For long-suffering households and business owners, this is clearly not the time for fantasy economics. Since the onset of Covid, people and businesses have faced continual worry over finances. Recent, if belated, measures to cap rises in energy bills will have provided some comfort, even if energy costs for typical households will still be around double the prevailing £1,277 price cap of last winter. But it looks as though that good work has been undone.

For mortgage holders who do not have fixed-rate agreements, and for the hundreds of thousands of people whose deals are soon up for renewal, the expected rise in interest rates sparked by the mini-Budget will put a further squeeze on finances at a time when they, and everyone else, can least afford it. It will also make it more expensive for businesses to borrow, perhaps denying them the opportunity to expand or maybe even simply stay afloat.

Until recent events, the major UK banks have been sanguine about people and businesses defaulting on mortgages and loans. But we are in a whole new ball game now. Higher borrowing costs and a renewed surge in inflation caused by sterling’s weakness will put even greater pressure on households and firms following two and a half years blighted by Covid, creating a real risk that people will default on mortgage payments. More people are now likely to fall into poverty or rack up unsecured debt.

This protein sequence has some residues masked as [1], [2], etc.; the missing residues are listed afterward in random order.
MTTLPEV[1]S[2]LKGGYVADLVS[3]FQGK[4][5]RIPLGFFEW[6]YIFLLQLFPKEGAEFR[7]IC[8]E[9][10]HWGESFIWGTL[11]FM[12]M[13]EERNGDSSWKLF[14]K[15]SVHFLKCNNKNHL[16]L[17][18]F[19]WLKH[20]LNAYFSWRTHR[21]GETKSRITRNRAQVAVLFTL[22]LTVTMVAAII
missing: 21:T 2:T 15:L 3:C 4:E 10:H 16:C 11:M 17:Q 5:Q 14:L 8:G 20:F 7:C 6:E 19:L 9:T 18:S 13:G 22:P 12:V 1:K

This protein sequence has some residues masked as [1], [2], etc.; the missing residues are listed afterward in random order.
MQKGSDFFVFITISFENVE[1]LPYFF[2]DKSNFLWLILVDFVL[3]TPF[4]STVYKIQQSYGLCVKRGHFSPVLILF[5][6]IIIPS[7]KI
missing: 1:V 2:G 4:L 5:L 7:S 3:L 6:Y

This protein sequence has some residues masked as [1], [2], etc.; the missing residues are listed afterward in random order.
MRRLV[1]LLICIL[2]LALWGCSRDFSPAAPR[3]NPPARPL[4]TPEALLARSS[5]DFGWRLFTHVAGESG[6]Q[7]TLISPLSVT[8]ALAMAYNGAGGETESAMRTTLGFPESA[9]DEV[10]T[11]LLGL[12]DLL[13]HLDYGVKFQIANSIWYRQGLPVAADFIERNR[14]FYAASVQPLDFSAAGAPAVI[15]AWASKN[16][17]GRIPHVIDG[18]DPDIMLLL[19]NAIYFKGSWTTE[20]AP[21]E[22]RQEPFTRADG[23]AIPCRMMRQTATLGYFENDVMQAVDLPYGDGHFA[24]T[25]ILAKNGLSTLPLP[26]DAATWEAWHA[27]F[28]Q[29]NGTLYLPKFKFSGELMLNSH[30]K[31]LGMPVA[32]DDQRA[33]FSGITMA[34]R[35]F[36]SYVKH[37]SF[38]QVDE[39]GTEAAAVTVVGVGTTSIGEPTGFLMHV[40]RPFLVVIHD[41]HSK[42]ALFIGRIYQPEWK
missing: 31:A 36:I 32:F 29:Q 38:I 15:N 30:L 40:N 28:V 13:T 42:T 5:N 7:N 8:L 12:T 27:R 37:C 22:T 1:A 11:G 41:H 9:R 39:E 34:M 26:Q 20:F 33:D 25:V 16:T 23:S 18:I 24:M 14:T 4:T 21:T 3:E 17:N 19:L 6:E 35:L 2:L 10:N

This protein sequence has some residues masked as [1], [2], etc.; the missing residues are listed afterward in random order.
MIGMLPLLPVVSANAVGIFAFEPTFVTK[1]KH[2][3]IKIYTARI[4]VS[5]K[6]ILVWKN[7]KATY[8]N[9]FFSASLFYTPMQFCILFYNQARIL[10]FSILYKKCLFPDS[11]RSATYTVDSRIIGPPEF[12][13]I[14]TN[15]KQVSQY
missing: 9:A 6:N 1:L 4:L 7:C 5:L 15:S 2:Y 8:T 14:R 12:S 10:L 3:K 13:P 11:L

As for the housing market, it might be argued that increasing mortgage rates may not be such a bad thing. The rate at which house prices have been growing in recent years, particularly since Covid, appears to have been unsustainable. Recently, evidence emerged that the annual growth rate was slowing. The Nationwide house price index pointed to a “modest slowdown” to 10% year-on-year growth in September from 11% in August, but it was still the fifth month in a row that growth had been in double digits in percentage terms. Further, house prices remain around 13% higher than before the pandemic took hold.

Against this market backdrop, it has become increasingly difficult for certain groups to get on the housing ladder, especially young people. But while the housing market may now begin to cool in terms of prices, higher borrowing costs and inflation are not going to make it any easier for people to buy their own homes.